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Author Topic: Balancing math  (Read 420 times)

ta0

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Balancing math
« on: November 29, 2019, 10:02:03 PM »

Almost spintop related: the math of balancing a (test tube) centrifuge:

https://www.youtube.com/watch?v=7DHE8RnsCQ8

If somebody posts a top made this way (preferably not obviously balanced), I'll move the topic  ;)
« Last Edit: December 01, 2019, 12:27:47 PM by ta0 »
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ta0

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Re: Balancing math
« Reply #1 on: December 01, 2019, 01:37:47 AM »

I was inspired by the Lucky Penny Top (I think an invention of Don Olney):



and developed the Centrifuge PennyTop that I 3D printed:



In addition to using a penny as a tip/stem, it has slots for up to 12 pennies.
According to the centrifuge theorem, if you have N slots you can put a number K of tubes if (and only if) both K and N-K can be written as sums that use the prime factors of N.
As the prime factors of 12 are 2 and 3, you can balance it with any number of coins, except 1 and 11. On the photo is the only solution for 7 pennies (not counting rotations). There is only one for 5, but I count four distinctive solutions for 6 pennies.

When you spin it, the top becomes obviously unbalanced if you shift any coin by just one position. As a mathematical problem, it gets more interesting with more pennies, but experimentally the unbalance produced by 1 coin becomes less obvious as the number of coins becomes larger.
« Last Edit: December 01, 2019, 11:54:07 AM by ta0 »
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jim in paris

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Re: Balancing math
« Reply #2 on: December 01, 2019, 02:16:26 AM »

very very cool , Jorge!
you should get it patented :D :D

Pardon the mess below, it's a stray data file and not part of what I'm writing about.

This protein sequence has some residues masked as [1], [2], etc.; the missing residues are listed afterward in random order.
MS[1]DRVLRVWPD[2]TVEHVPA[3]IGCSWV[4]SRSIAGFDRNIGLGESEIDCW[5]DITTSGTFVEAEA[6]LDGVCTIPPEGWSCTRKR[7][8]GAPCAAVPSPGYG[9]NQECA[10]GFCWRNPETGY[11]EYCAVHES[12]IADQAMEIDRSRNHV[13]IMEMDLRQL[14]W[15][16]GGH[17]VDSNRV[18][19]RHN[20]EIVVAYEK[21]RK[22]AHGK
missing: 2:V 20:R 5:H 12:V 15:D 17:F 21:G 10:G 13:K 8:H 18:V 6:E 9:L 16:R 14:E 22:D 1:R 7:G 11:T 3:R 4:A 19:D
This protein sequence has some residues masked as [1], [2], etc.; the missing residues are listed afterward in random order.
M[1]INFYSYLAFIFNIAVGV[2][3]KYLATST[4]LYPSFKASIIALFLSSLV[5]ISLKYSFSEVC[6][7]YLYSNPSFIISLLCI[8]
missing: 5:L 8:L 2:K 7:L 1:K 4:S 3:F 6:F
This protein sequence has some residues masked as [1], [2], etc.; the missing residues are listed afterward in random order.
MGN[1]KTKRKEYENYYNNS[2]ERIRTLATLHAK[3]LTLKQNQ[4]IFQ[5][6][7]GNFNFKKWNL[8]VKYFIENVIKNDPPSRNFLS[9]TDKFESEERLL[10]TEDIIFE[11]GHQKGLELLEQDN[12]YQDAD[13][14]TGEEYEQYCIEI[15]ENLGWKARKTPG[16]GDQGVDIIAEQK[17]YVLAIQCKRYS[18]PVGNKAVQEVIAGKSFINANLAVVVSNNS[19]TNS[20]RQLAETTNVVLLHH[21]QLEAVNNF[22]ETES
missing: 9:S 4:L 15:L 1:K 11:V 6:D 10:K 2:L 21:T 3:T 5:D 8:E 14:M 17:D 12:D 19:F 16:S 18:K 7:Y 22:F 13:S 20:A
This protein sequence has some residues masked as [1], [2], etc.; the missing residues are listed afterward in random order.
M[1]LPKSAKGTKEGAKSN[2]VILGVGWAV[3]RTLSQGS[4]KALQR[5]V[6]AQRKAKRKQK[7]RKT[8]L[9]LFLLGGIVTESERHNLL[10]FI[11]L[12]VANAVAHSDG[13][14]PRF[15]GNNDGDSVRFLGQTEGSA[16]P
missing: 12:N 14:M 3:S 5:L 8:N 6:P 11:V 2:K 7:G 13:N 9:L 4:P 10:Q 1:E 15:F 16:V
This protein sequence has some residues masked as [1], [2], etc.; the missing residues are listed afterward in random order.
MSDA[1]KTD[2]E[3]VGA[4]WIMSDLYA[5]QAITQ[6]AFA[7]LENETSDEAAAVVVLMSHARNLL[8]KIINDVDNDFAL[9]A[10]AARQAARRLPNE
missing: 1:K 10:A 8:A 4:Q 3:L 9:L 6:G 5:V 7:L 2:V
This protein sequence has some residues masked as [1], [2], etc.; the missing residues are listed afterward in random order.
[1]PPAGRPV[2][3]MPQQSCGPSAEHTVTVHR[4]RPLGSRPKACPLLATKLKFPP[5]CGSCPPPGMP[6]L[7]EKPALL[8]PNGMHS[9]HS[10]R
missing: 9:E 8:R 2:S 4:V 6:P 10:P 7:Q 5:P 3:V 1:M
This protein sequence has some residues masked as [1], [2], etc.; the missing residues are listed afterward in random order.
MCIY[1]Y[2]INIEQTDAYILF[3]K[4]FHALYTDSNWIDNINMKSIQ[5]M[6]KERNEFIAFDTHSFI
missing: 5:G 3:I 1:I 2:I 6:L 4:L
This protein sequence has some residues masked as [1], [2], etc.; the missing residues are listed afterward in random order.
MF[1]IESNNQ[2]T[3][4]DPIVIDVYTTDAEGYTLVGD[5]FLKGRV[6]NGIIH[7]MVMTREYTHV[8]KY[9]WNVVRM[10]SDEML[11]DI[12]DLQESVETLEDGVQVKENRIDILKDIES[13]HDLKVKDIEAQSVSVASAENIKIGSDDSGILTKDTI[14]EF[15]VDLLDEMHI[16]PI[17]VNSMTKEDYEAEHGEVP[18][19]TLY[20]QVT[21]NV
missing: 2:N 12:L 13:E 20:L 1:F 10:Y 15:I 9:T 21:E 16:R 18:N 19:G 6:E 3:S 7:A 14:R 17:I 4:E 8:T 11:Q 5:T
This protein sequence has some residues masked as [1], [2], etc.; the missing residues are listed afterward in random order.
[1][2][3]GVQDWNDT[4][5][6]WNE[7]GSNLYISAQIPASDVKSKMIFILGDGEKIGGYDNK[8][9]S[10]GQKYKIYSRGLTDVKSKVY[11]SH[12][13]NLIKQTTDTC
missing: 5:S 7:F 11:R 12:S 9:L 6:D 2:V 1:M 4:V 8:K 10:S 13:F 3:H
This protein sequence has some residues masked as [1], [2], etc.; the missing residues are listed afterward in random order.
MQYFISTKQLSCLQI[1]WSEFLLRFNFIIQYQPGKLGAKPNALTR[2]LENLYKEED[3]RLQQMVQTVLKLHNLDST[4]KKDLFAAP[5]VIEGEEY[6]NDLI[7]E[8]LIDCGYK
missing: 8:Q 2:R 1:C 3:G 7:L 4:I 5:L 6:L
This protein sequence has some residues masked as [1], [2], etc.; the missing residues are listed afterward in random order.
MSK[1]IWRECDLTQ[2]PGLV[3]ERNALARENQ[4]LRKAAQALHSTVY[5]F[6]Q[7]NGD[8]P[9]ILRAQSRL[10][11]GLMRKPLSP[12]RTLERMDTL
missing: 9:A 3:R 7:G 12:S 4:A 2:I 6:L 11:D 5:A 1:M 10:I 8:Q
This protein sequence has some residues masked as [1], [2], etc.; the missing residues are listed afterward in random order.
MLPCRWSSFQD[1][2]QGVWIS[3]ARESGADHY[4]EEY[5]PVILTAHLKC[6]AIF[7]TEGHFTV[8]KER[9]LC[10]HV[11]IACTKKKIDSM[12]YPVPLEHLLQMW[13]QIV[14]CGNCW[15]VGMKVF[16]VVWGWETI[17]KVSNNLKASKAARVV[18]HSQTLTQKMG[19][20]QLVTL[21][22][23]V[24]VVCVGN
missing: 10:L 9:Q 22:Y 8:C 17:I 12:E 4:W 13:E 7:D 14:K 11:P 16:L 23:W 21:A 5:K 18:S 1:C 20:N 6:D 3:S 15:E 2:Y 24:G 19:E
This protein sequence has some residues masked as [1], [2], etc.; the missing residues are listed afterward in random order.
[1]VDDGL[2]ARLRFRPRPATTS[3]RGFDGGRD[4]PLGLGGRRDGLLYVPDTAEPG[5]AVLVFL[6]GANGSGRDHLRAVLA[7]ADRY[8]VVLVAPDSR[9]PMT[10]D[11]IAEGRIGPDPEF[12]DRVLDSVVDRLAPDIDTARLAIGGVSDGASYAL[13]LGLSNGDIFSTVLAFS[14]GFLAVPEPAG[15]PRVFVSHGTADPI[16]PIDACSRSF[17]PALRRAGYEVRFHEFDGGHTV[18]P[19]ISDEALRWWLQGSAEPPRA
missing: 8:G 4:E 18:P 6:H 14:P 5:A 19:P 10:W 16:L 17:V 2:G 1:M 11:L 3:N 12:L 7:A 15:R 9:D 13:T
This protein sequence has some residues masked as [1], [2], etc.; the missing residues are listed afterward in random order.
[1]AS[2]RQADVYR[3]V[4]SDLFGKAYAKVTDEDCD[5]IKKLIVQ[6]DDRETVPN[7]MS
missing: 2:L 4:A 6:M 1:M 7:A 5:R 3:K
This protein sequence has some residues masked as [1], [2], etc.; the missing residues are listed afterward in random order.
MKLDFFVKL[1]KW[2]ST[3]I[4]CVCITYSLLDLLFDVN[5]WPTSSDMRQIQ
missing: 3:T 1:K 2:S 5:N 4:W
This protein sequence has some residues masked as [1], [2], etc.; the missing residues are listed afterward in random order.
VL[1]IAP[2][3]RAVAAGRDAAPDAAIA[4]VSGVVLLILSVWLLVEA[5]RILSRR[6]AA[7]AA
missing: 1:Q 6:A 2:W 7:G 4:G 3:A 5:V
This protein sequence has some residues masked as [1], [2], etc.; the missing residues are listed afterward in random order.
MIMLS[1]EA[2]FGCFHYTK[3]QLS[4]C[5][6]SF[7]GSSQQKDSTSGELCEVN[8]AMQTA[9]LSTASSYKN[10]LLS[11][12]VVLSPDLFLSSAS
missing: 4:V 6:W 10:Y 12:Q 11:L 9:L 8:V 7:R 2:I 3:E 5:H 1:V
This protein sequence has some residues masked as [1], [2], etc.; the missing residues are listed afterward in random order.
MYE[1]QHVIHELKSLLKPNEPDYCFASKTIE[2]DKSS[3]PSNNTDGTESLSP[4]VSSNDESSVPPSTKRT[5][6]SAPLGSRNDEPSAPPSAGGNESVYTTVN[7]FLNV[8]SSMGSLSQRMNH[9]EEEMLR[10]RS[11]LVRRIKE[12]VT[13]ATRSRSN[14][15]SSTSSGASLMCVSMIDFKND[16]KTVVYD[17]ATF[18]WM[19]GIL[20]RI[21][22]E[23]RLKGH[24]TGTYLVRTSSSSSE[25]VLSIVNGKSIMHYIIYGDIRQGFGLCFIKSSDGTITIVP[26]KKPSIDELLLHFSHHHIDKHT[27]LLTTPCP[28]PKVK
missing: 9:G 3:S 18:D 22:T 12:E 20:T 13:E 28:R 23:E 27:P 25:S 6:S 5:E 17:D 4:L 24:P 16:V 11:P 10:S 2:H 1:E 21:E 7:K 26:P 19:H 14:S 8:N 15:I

jim
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ta0

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Re: Balancing math
« Reply #3 on: December 01, 2019, 11:49:31 AM »

very very cool , Jorge!
you should get it patented :D :D

jim

I thought about it. But I'm working on other spinning top ideas even more interesting.  :-X  ;)
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ta0

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Re: Balancing math
« Reply #4 on: December 01, 2019, 03:17:25 PM »

I google searched the centrifuge problem and found this blog post: https://mattbaker.blog/2018/06/25/the-balanced-centrifuge-problem/
The proof of the "only if" part of the theorem is not easy (proved in 2010). The blog has this picture of a 24 tube centrifuge:





You can check that the 13 tubes are well balanced (hint: pairs are 12 spaces apart, triplets 8 spaces apart).
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cecil

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Re: Balancing math
« Reply #5 on: December 01, 2019, 04:19:29 PM »

When I took a Machine shop at City College my teacher let me make spin tops. He said the true way to balance a top - ls with two weights - the Y method. And when I just can’t get a top to balance perfect - I use this method. It works. He was the Best manual Machinist I have ever seen in 50 years.
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mailman

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Re: Balancing math
« Reply #6 on: December 01, 2019, 04:55:34 PM »